In the php documentation it says:
mysqli_stmt_store_result — Transfers a result set from a prepared statement.
mysqli_stmt_get_result — Gets a result set from a prepared statement.
I’m not clear on the difference between them, can someone please elaborate on this?
I’ve seen mysqli_stmt_get_result used in conjunction with mysqli_fetch_assoc. But I’m still unsure about when to use one and not the other.
mysqli_stmt_store_result() transfers all the rows of the result set into PHP memory. Subsequently “fetching” rows is just iterating over the in-memory result set. This is fine unless your result set is too large; it might exceed your PHP memory limit. This function returns only TRUE or FALSE. You can call it from your mysqli object or from a statement object.
mysqli_use_result() does not transfer the whole result set. It makes a separate call to the MySQL server each time you fetch a row. This way your PHP memory doesn’t have to hold the entire result set at once. You can process each row and discard it. This is useful when the result set is large. This function returns a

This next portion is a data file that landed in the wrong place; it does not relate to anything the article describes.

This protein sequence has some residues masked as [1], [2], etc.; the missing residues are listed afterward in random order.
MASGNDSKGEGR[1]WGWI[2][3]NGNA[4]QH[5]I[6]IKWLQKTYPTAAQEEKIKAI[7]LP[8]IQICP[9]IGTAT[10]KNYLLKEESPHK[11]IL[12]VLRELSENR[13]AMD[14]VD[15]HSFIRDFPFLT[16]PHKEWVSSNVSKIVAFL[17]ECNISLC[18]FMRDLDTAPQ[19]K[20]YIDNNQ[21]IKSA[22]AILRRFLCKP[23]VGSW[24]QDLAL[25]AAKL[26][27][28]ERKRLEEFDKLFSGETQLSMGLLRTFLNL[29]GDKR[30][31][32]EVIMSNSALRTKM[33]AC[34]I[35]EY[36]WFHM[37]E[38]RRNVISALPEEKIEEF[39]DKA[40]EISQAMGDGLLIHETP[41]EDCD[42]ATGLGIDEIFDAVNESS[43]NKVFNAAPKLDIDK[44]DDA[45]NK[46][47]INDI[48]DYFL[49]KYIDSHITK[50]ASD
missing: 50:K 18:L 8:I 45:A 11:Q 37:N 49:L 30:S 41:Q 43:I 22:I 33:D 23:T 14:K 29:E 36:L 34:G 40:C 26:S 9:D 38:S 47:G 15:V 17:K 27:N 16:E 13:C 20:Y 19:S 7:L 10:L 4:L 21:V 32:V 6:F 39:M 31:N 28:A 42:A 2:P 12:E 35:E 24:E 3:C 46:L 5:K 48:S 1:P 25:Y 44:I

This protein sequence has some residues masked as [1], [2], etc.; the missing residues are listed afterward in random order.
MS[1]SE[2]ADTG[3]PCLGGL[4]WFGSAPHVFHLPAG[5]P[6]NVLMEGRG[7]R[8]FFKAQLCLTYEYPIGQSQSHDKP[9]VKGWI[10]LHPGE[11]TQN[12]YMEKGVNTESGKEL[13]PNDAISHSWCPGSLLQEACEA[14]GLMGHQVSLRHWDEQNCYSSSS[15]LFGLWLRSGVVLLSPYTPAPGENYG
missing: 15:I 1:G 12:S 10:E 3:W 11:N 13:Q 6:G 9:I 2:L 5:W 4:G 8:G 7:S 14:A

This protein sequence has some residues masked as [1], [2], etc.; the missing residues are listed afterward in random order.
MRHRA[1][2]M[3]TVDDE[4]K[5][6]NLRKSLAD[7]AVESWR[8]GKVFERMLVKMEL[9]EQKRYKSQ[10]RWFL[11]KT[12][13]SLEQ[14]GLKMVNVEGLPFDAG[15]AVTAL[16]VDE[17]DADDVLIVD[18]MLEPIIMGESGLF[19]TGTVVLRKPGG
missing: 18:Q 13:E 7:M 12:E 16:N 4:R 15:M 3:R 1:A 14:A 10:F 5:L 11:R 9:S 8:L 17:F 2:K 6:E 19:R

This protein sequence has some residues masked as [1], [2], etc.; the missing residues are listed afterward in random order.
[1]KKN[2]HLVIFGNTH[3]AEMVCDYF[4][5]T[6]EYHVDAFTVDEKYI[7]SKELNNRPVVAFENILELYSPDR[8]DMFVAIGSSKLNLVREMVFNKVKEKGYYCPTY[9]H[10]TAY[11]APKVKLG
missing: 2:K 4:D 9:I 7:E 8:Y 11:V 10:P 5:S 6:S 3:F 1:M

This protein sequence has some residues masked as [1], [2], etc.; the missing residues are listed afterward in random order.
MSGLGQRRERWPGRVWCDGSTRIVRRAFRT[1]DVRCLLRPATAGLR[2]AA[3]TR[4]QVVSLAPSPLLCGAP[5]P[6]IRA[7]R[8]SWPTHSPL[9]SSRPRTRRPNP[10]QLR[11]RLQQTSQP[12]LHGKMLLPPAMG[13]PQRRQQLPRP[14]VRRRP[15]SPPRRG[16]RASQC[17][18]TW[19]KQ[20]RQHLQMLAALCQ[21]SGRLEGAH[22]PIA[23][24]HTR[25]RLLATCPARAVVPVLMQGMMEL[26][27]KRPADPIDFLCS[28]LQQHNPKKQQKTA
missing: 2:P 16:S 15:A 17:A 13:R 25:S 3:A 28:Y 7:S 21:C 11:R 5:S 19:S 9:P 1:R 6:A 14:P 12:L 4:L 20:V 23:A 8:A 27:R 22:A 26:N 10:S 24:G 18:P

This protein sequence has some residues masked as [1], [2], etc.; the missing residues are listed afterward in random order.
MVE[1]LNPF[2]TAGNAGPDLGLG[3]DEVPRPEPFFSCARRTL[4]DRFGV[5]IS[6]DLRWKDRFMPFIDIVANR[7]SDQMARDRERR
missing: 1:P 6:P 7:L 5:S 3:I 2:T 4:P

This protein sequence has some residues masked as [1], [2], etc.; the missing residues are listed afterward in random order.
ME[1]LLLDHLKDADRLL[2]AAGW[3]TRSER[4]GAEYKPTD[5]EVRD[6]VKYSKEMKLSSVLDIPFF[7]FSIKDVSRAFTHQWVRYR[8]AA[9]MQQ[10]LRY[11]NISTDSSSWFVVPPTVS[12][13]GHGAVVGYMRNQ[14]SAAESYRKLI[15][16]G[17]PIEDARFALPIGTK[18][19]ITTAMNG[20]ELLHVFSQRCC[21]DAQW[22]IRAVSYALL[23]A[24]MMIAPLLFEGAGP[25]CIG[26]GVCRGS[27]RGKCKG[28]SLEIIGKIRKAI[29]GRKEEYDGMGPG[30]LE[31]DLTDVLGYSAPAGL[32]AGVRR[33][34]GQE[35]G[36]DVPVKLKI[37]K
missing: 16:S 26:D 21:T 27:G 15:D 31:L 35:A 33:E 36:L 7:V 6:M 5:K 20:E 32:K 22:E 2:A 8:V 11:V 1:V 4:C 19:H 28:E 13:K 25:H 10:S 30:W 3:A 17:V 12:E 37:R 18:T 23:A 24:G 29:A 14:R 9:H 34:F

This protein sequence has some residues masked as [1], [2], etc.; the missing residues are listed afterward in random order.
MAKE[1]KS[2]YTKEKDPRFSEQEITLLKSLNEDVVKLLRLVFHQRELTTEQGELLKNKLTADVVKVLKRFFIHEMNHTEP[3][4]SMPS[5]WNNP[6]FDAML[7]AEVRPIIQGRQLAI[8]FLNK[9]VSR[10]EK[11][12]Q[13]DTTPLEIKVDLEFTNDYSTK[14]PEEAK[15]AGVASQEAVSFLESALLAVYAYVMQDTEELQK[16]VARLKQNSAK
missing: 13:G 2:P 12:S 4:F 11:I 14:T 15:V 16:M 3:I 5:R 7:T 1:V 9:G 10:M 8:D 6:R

mysqli_result resource. You can call it only from the mysqli object, not from a statement object, so it can’t be used for prepared statements.
Note that you cannot get the number of rows in a result set before the client (PHP) has fetched all the rows. So trying to read
mysqli_stmt_num_rows() before fetching returns 0, even though you know the result should have something in it. Using the store-result functions counts as fetching the result set for this purpose.
mysqli_stmt_get_result() is a newer method in the mysqlnd driver. This function returns a
mysqli_result resource from a prepared statement. This helps make it easier to code your fetch loop without using
mysqli_stmt_bind_result(), which some people find confusing.
mysqli_stmt_get_result() always calls store-result internally, so you better have enough memory in PHP to hold the full result set. Given this, I don’t know of any way to do row-by-row fetching if you use a prepared statement. You just have to make sure you don’t run SQL queries that have large result sets.
Honestly, I avoid mysqli when I work with PHP. I prefer PDO. Lots of usage is cleaner and less confusing. I wish PHP had just deprecated mysqli at the same time that they deprecated mysql. Or at least made a clear statement that PDO was preferred.